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Tech company opens on-campus office for student recruitment

By Published: March 17, 2019 8:39 PM CT

If it wasn’t already difficult for local technology companies to recruit talent, Amazon’s new tech operation in Nashville certainly isn’t helping.

Memphis-based Green Mountain Technology, which works as a supply chain consultant for some of the nation’s largest retailers, is taking a different approach to recruiting.

Monday at 2 p.m., it is opening a satellite office on the University of Memphis campus.

All of Green Mountain's founding principals are U of M graduates. About 20 percent of the company’s existing workforce are also alumni.

So, CEO Craig Russell started the conversation of how the company could become more engaged with the university to get on the radar of graduating tech talent as early as possible.

“The university answered right back, ‘This is how you can do it,’” said Bruce Prentice, vice president of IT at Green Mountain Technology.

Green Mountain is leasing 1,300 square feet, making it the largest tenant in the first phase of the U of M’s new CommuniTech Research Park, a community of startups and tech companies all housed in a new coworking space in the city’s former library branch on Highland Street.

“As a U of M alumnus myself, I’m grateful to be part of a company that’s able to give back to the university,” said Brian Siler, a software engineer, who is part of the team working at the research park.


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Green Mountain’s customers are some of the largest U.S. retailers. Though Prentice hates using the term “Amazon effect,” the e-commerce giant has created an expectation among consumers that shipping and returns are free.

“Now our customers are saying, ‘Wow, we have to provide a level of service that is competitive.’ They are coming to us to help them accomplish that,” Prentice said.

Using its proprietary software system, Green Mountain takes customer shipping data provided by the retailer, and turns it into a way to save money and increase service when it comes to deliveries.   

The company is using the research park as an alternative to its corporate office to try to spur collaboration and innovation in two of its software teams.

“You get the competitive advantage of a startup, without the risk,” said software engineer Ryan Cleary, who is part of the team “re-architecting” Green Mountain’s system at the research park.

The research park allows some separation from corporate to intensely focus on a project without any red tape, he said.

“We have a fairly established system that we run the business on. We’re taking that to the next level in order to run larger volumes of data with less lead time,” said software engineer Robbie Hughes.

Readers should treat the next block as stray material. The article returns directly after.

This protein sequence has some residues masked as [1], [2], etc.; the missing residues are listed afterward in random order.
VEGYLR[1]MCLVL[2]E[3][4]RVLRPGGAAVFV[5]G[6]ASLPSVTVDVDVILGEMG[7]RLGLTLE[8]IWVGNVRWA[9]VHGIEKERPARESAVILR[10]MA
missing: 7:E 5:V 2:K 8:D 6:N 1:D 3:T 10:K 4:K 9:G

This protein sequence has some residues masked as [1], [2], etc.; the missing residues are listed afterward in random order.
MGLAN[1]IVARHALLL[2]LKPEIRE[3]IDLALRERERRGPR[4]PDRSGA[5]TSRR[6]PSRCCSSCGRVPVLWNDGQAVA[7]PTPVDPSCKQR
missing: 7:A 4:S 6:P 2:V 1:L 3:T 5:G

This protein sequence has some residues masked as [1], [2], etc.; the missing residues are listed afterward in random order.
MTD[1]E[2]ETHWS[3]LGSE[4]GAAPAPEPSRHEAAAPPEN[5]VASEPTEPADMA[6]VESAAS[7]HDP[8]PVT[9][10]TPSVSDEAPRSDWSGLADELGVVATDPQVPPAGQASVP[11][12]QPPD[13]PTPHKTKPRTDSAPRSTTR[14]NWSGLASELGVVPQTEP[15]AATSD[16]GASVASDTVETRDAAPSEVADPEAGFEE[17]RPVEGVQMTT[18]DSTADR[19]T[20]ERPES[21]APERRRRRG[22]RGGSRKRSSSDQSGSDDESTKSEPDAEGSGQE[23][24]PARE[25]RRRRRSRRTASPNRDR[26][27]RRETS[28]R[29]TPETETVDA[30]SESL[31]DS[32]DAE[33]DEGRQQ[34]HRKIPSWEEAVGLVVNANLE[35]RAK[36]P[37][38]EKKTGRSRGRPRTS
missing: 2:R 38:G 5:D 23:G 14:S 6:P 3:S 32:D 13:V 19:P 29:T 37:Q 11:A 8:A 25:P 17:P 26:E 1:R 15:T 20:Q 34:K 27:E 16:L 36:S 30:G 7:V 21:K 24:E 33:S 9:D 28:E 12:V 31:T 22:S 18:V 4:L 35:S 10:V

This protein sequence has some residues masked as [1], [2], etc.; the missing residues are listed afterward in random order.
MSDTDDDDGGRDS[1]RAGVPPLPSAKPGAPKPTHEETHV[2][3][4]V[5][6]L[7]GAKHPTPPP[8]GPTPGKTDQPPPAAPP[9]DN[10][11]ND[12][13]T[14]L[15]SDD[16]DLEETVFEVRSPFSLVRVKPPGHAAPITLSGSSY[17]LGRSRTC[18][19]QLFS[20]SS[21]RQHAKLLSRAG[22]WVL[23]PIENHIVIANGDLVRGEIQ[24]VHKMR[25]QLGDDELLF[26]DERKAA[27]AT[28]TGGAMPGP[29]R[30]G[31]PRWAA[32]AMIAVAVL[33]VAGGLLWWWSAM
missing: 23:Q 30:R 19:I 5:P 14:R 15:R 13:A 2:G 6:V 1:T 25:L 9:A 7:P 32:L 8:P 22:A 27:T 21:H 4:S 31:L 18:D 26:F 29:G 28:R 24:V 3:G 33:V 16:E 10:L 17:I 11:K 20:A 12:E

To do this, Green Mountain is in rapid growth mode.

The company plans to add 40 employees to its workforce of 100 by the end of the year; five have already been hired. There are 35 positions left to fill.

The tech company is scouring the Southeast looking for qualified employees.

Green Mountain is competing for talent with other regional areas, including Nashville, which has become a hot hub for tech, only strengthened by Amazon’s commitment to hire thousands there.

“In Nashville they are feeding off of each other. One person gets hired and another gets hired away,” Prentice said. “When I find graduates, they tend to have a connection to Memphis.”

While Prentice has recruited a few Memphis-area natives back after they graduated from colleges across the country, Green Mountain’s new U of M presence is anticipated to act as a natural pipeline.

“We’ll bring students in who can work with us not just in tech, but engineering, science and business to help build our company up,” Prentice said.

Green Mountain plans to hire at least four paid U of M interns this summer to go between its corporate offices in East Memphis’ Ridgeway Center and the research park.  

“Those interns will come in and be part of one of the two teams, with the knowledge they have to start to understand our business and how the major they have plays into what we do,” Prentice said.  

The interns won’t be sent on Starbucks runs, but will be given real, production-level work. Green Mountain has traditionally hired interns in their junior or senior year, but is going to start taking sophomore-level interns as well.   

“The end goal for us, is to start cultivating a long-term relationship, and they end up in employment with us at the end of their graduation,” Prentice said.  

As part of the research park’s future phases, Green Mountain wants to partner with the university on doctoral student research grants that could lead to new innovations.

“Doctoral technology students tend to leave. They are lured by the big Silicon Valley names,” Prentice said. “If you do this same interview with FedEx or others, the goal is to start growing ourselves as a hub of innovation and technology. The only way is to have the people here who can do it.”

Topics

Green Mountain Technology University Of Memphis Technology
Michelle Corbet

Michelle Corbet

Michelle Corbet covers business for The Daily Memphian. Prior to, she was a reporter at the Memphis Business Journal. A native Memphian and University of Memphis graduate, Michelle covered business in Conway, Arkansas after college. Michelle got her start covering business as an intern at The Commercial Appeal.


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